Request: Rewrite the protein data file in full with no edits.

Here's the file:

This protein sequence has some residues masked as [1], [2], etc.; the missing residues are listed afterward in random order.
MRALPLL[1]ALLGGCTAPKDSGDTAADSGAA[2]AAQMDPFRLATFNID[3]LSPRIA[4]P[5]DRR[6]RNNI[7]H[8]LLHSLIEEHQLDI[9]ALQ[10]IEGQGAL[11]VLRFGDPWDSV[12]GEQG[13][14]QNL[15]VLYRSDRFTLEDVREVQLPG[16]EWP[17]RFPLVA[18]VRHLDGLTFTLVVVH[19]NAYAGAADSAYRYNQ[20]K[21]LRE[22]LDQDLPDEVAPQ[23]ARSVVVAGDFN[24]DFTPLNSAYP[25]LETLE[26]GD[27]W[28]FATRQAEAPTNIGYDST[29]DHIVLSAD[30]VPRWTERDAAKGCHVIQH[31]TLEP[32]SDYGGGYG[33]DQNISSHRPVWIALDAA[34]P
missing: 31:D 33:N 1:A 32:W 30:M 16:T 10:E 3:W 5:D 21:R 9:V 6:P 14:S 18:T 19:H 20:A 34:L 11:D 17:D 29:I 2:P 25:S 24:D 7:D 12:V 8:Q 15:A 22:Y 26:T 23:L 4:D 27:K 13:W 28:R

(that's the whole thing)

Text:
This protein sequence has some residues masked as [1], [2], etc.; the missing residues are listed afterward in random order.
MRALPLL[1]ALLGGCTAPKDSGDTAADSGAA[2]AAQMDPFRLATFNID[3]LSPRIA[4]P[5]DRR[6]RNNI[7]H[8]LLHSLIEEHQLDI[9]ALQ[10]IEGQGAL[11]VLRFGDPWDSV[12]GEQG[13][14]QNL[15]VLYRSDRFTLEDVREVQLPG[16]EWP[17]RFPLVA[18]VRHLDGLTFTLVVVH[19]NAYAGAADSAYRYNQ[20]K[21]LRE[22]LDQDLPDEVAPQ[23]ARSVVVAGDFN[24]DFTPLNSAYP[25]LETLE[26]GD[27]W[28]FATRQAEAPTNIGYDST[29]DHIVLSAD[30]VPRWTERDAAKGCHVIQH[31]TLEP[32]SDYGGGYG[33]DQNISSHRPVWIALDAA[34]P
missing: 31:D 33:N 1:A 32:W 30:M 16:T 10:E 3:W 5:D 21:R 9:V 6:P 14:S 18:T 19:H 20:A 34:L 11:D 17:D 29:I 2:P 25:S 24:D 7:D 12:V 8:Q 15:A 22:Y 26:T 23:L 4:D 27:K 13:W 28:R